In infants, the signs and symptoms that might cause your physician to order a blood test for Prader-Willi syndrome can include:
- Muscle tone that is poor
- Eyes that are almond shaped
- Head narrowing at the temples
With children who are older, the physician might suspect this syndrome if the child shows:
- Weight gain
- Behavioral problems
A definitive diagnosis may always be made with a lab test. Genetic testing can detect anomalies in the child’s chromosomes that are specific for Prader-Willi syndrome.
Prader-Willi Syndrome Treatment
A health professional team will work with the parents in order to help in the management of the child’s disorder. The majority of children with the syndrome will require the below treatments as well as care:
Most infants with this syndrome have problems with feeding because of muscle tone that is decreased. The child’s physician might advise a formula that is high-calorie in order for the infant to gain weight as well as monitoring the child’s development.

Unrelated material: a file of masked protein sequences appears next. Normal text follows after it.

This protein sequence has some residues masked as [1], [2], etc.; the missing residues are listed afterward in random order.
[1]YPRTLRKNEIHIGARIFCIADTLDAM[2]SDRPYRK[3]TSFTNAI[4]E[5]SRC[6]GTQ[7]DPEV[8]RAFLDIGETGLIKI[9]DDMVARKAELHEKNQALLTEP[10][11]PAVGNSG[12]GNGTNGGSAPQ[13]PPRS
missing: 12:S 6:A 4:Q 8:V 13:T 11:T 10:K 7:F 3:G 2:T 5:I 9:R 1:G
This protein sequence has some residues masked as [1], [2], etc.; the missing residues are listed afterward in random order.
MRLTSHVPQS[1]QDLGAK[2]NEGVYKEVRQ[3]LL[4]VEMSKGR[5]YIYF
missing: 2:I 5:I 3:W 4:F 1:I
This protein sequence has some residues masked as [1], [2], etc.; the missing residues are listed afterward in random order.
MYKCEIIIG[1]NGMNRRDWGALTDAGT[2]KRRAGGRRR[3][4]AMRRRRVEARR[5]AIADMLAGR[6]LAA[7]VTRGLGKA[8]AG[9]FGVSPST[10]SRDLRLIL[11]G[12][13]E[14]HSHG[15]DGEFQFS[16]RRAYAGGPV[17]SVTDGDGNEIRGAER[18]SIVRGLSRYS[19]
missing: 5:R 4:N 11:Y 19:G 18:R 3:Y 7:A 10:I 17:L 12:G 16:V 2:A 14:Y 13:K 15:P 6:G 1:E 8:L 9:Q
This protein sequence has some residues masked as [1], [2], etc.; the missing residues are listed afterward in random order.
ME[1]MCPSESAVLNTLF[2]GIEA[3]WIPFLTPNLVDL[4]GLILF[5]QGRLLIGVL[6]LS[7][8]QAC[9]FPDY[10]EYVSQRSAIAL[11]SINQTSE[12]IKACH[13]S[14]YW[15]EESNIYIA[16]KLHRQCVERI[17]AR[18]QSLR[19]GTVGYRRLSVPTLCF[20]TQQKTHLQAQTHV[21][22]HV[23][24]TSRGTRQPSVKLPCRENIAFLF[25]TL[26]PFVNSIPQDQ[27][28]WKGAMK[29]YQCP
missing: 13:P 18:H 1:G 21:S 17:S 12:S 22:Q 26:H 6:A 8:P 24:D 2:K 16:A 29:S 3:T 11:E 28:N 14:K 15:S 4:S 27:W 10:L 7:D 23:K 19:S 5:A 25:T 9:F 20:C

Treatment with growth hormone
This stimulates growth as well as influences the body’s exchange of diet into energy or metabolism. Studies have shown that growth hormonal treatment with this syndrome aids in increasing growth, decreases body fat, improves muscle tone – but the effects long-term of growth hormonal treatment are not known. An endocrinologist can aid in determining if the child will receive help from growth hormonal treatment.
Treatment with sex hormone
The endocrinologist might suggest that the child also take “hormone replacement therapy” which involves testosterone therapy for males or progesterone as well as estrogen for females. This can help in decreasing the child’s risk of osteoporosis.